Saturday, April 30, 2011

Fish Custard

For the premier of the new season of Doctor Who, I whipped up a little snack:

It's what any fan of the Doctor would want to nosh on while watching the latest episodes on BBC:

Fish Custard!

This version is basically a little more delicious to the rest of us that aren't in the middle of a regeneration, and it's super easy to make.

Custard - just whip up your basic instant pudding, using just a tad more milk that usual so it's not super-thick. I used vanilla for authenticity, but you can use any flavor you like.

Fish Fingers:

Bake (or buy) a pound cake loaf and let it cool. (I usually make the kind in the box - Betty Crocker?)
While it's cooling, crush 2 packages of graham crackers until you've got fairly fine crumbs, and put them in a shallow bowl for later
Cut pound cake into 1" or thicker slices
Cut each slice into 1" or wider strips
melt 1 stick of butter in a shallow bowl
dip each cake strip into butter, then roll in graham cracker crumbs (you may need to melt more butter before you're done with the whole loaf, but I can't remember)
let your fish fingers sit for a minute to set up, and serve with a bowl of custard for dipping

Pretty easy, right? and tasty, too. I thought I'd have to brown them in the oven, but just letting them sit a minute sets up the butter & crumbs just right.

Friday, April 29, 2011

scratch that itch

I've got a million things going, crafty and otherwise, and yet, I still get an itch to do something....

something new, something different, something....

something that isn't what I'm doing, whatever that is.

This morning, it was an itch to make a toy. In yarn. Because, I guess, I just don't have enough of those things in my small-child-deprived household.

And maybe because toys are quicker to finish than say, socks.

(Especially socks that one had to start over after knitting 4 1/2" of both socks before realizing said socks were going to be too big for the intended recipient.)

Today, I'm crocheting a cheeseburger. And tater tots. Because I can.

Tuesday, April 26, 2011

Six of one, half dozen of the other...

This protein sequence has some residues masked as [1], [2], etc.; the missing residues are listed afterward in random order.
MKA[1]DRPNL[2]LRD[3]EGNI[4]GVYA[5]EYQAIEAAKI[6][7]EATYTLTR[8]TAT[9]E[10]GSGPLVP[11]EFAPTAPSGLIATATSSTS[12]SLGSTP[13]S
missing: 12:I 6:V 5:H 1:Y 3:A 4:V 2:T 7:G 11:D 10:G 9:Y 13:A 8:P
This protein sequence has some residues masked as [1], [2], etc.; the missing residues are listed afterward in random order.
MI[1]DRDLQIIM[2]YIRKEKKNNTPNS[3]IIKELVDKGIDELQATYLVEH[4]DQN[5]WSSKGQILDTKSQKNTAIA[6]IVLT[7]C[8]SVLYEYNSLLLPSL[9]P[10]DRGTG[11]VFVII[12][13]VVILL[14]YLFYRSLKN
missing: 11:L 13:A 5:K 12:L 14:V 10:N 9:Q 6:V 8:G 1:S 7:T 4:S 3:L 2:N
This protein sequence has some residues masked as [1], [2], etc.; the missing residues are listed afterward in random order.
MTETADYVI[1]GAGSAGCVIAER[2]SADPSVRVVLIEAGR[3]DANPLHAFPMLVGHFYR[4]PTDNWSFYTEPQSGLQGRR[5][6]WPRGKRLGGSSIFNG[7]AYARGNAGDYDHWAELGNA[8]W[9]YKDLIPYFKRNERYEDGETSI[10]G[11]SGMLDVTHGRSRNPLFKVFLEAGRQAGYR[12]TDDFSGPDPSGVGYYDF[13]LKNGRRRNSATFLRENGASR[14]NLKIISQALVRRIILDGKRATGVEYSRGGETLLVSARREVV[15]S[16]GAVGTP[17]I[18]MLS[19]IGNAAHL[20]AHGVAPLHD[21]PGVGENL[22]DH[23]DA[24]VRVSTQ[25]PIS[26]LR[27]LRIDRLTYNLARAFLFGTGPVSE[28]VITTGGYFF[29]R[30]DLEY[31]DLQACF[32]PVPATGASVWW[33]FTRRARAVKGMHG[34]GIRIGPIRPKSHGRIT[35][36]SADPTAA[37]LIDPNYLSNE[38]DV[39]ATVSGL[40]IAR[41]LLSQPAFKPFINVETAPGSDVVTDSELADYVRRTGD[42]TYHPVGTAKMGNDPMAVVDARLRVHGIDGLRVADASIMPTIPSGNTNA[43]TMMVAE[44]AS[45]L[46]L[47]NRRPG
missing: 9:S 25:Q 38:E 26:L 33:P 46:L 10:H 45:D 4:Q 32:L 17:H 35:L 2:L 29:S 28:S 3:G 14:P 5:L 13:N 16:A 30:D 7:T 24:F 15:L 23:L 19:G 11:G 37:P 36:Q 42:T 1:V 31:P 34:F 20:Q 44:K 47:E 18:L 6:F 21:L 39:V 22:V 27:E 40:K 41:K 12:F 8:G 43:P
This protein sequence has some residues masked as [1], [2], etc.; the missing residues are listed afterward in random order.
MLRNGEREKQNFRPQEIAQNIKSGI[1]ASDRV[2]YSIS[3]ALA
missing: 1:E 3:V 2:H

I enjoyed making up my own little basket of Stuffed Eggies.

I wasn't sure at first how many I wanted, but after some thought, I figured any multiple of three was probably good, so I started in on the fabric collection with that in mind. It took a while, but I finally came up with 6 fabrics I liked as a group.

I then cut 4 pieces from each fabric, so I could have 6 eggs, using 2 different fabrics on each one.

Her eggs look a little pointy at the small end, which I don't love. I suggest sewing together two sets of egg pieces, and then sewing those together as shown here:
to get a more rounded egg. Her directions tell you to sew each piece on as you go, stopping and starting at the dots, but because of size of the smaller end, you end up with a point at the top if you do that. Also, sewing them together my way means you can start just down from the middle of one side, go all the way around the rest of the egg, and stop a couple of inches away from the start, leaving a decent opening for stuffing, without having to do a lot of start-stop-start.

I stuffed these a little more than my usual, just to get the seams to go smooth. They're still squishable, just more firm than usual.

*yes, I made the basket, too. It's just your basic egg basket, made on 6" hoops, #6 round reed for ribs, and 3/16" flat reed for weavers, all oak. I get my supplies from The Country Seat. I first learned basket weaving in college, and have since used many of the patterns in The Basket Book on my own.

Monday, April 25, 2011

All My Chickens, Week 13, Simple Cross-Stitch Chicken

A very basic, beginner level project. Cute, too.

This shouldn't take long at all.

If you're new to Cross Stitch, DMC has a good beginners guide, including a link to a video that takes you from separating thread to stitching, including back stitching. While you're there, check out their library of free designs! They keep it pretty fresh - always new designs bumping old ones off the list - so check back frequently if you're fan of this art.

*pic of my own creation added after-the-fact*

Wednesday, April 20, 2011

My Review of 20" Addi Turbo Circular Knitting Needles

Originally submitted at Alpaca Direct

Lifetime guarantee Flexible Nylon Joins Circular Knitting Needles Lightweight comfort 20" Length

love these needles!

By bookette from Provo, UT on 4/20/2011


5out of 5

Pros: Easy To Use, Stores Easily

Describe Yourself: Quality Oriented

Primary use: Personal

Was this a gift?: No

I've been making a large cowl with these, and came to the part in the pattern where I had to switch up a size (due to different stitch pattern). My 8's are not Addi's, nor do they have the shorter needle, and now I wish every circular I owned was an Addi. Worth every cent.


Tuesday, April 19, 2011

Flirty Sash how-to